In your first sentence the automatic shutdown relay is working properly. In your second sentence you said both are not working at all. Last, you said the fuel pump relay is never turning on. That can't be good! And that's where we should start.
Grab a test light, (or a digital voltmeter), remove the fuel pump relay, and test for voltage on terminal 86. The voltage comes right off the ignition switch so that will have to be in the "run" position.
Next, move the ground clip for the test light to the battery positive post and probe terminal 85. We're testing for a ground circuit now. The light should light up for one second when you turn the ignition switch on and again during cranking.
One of those two circuits has to be not working. In fact, your code 1282 is for "Fuel Pump Relay Control Circuit". That's terminal 85 but the code doesn't specify if it detected that due to missing supply voltage on terminal 86 or if there is no current flow through the circuitry in the computer. In other words, did it set the code for a problem within the computer itself, a problem in the rest of the van's circuitry, or did it set simply from you pulling the relay out while the ignition switch was on? I don't know if removing the relay will set that code right away or if other conditions must also be present.
Now, here's something else that might be related. Code 123 is for the throttle position sensor signal voltage too high. 118 is for coolant temperature sensor voltage too high, and 1598 is for the air conditioning pressure sensor voltage too high. The only way any of those sensors can read too high is if there is a physical break inside it or the ground wire has a break. Now, here's where it gets interesting, and confusing. All three of those sensors share a common ground wire, so it's extremely likely that wire is open. It is very rare to have an open sensor, and it's REALLY REALLY unlikely three of them are open at the same time, unless those codes were set because they were unplugged while the ignition switch was on. That might be all that happened because there are many other sensors that also share that common ground wire and they didn't set codes. If you unplugged those three sensors, you can disregard this entire paragraph. If you didn't unplug 'em, check for voltage on dark blue / dark green wire on the throttle position sensor. That should be the easiest one to access. Normal voltage is 0.2 volts. If you find 5.0 volts, (ignition switch on), there is a break in that circuit that we have to narrow down.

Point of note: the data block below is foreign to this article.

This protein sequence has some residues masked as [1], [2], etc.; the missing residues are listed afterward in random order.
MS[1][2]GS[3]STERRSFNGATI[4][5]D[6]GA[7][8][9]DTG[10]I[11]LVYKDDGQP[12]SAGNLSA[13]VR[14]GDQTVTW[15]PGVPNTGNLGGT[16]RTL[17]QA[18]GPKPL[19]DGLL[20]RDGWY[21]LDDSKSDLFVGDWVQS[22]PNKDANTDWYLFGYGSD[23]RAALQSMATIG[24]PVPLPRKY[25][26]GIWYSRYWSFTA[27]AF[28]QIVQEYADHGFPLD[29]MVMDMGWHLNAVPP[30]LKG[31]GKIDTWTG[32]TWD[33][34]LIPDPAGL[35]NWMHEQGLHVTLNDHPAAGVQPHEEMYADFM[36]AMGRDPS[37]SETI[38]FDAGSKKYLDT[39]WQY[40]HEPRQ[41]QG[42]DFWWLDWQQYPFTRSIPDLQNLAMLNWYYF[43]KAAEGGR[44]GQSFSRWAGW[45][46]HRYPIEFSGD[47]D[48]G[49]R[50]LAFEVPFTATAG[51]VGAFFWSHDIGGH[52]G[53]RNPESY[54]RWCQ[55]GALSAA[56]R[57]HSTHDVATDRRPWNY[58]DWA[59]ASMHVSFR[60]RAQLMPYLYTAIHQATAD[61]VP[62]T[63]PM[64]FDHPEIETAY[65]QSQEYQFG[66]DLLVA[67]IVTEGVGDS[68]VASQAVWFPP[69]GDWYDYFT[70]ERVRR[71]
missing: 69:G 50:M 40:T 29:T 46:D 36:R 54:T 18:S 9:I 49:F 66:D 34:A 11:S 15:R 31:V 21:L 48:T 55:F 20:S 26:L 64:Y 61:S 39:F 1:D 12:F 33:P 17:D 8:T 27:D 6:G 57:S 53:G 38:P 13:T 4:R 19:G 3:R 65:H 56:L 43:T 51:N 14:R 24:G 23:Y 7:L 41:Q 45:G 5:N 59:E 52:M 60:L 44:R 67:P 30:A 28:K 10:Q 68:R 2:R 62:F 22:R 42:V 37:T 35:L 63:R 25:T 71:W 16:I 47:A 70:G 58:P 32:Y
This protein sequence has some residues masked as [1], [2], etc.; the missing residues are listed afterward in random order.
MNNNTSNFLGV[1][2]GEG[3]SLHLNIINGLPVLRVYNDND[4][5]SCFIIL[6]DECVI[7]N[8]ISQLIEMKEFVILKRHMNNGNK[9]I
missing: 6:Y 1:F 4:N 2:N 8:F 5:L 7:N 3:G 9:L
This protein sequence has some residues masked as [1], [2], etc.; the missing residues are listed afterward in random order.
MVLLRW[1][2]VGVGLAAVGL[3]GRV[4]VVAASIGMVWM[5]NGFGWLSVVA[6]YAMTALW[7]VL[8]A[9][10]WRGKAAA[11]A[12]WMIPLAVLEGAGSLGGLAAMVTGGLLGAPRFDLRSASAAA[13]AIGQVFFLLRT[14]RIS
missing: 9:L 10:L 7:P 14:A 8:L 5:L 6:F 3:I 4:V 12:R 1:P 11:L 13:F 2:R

To add to this, if that wire really is broken, there is a specific set of conditions that must be met for a fault code to set and one of them is that certain other codes are not already in memory. That is because the computer often compares one to another and if it knows it can't believe or trust one sensor's reading, it can't compare other sensors to it.
See where these tests take you, then holler back with what you find.
Thursday, May 5th, 2011 AT 3:11 AM